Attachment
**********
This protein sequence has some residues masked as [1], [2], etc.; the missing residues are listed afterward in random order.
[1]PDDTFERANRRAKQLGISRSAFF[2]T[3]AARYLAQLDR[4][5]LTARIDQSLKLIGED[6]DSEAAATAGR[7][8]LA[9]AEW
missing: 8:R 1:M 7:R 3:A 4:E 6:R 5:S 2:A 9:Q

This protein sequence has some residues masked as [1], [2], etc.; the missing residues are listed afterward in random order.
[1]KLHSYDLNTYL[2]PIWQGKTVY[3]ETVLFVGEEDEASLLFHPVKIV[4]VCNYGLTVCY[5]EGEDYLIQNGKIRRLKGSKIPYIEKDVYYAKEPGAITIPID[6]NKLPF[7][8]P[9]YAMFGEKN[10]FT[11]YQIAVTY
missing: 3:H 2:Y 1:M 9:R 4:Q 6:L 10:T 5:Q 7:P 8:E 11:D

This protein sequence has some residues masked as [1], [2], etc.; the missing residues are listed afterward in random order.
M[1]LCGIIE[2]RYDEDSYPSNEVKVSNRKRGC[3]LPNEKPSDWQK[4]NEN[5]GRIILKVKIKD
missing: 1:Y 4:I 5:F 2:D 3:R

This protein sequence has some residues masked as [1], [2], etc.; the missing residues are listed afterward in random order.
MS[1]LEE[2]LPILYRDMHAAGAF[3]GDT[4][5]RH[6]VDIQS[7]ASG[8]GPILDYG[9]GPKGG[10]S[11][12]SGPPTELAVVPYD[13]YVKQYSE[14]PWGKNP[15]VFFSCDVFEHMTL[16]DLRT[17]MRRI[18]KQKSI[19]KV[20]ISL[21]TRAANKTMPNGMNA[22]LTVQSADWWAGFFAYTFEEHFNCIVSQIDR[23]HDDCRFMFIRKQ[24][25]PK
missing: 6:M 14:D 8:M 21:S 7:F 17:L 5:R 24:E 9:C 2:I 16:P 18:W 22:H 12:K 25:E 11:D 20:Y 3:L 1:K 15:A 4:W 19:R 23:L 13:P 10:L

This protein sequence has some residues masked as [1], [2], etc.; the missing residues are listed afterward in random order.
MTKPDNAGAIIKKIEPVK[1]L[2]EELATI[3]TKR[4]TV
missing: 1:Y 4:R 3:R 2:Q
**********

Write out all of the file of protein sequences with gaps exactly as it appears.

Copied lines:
This protein sequence has some residues masked as [1], [2], etc.; the missing residues are listed afterward in random order.
[1]PDDTFERANRRAKQLGISRSAFF[2]T[3]AARYLAQLDR[4][5]LTARIDQSLKLIGED[6]DSEAAATAGR[7][8]LA[9]AEW
missing: 8:R 1:M 7:R 3:A 4:E 6:R 5:S 2:A 9:Q

This protein sequence has some residues masked as [1], [2], etc.; the missing residues are listed afterward in random order.
[1]KLHSYDLNTYL[2]PIWQGKTVY[3]ETVLFVGEEDEASLLFHPVKIV[4]VCNYGLTVCY[5]EGEDYLIQNGKIRRLKGSKIPYIEKDVYYAKEPGAITIPID[6]NKLPF[7][8]P[9]YAMFGEKN[10]FT[11]YQIAVTY
missing: 3:H 2:Y 1:M 9:R 4:Q 6:L 10:T 5:Q 7:P 8:E 11:D

This protein sequence has some residues masked as [1], [2], etc.; the missing residues are listed afterward in random order.
M[1]LCGIIE[2]RYDEDSYPSNEVKVSNRKRGC[3]LPNEKPSDWQK[4]NEN[5]GRIILKVKIKD
missing: 1:Y 4:I 5:F 2:D 3:R

This protein sequence has some residues masked as [1], [2], etc.; the missing residues are listed afterward in random order.
MS[1]LEE[2]LPILYRDMHAAGAF[3]GDT[4][5]RH[6]VDIQS[7]ASG[8]GPILDYG[9]GPKGG[10]S[11][12]SGPPTELAVVPYD[13]YVKQYSE[14]PWGKNP[15]VFFSCDVFEHMTL[16]DLRT[17]MRRI[18]KQKSI[19]KV[20]ISL[21]TRAANKTMPNGMNA[22]LTVQSADWWAGFFAYTFEEHFNCIVSQIDR[23]HDDCRFMFIRKQ[24][25]PK
missing: 6:M 14:D 8:M 21:S 7:F 17:L 5:R 24:E 9:C 2:I 16:P 18:W 22:H 12:K 25:E 11:D 20:Y 3:L 1:K 15:A 4:W 19:R 23:L 13:P 10:L

This protein sequence has some residues masked as [1], [2], etc.; the missing residues are listed afterward in random order.
MTKPDNAGAIIKKIEPVK[1]L[2]EELATI[3]TKR[4]TV
missing: 1:Y 4:R 3:R 2:Q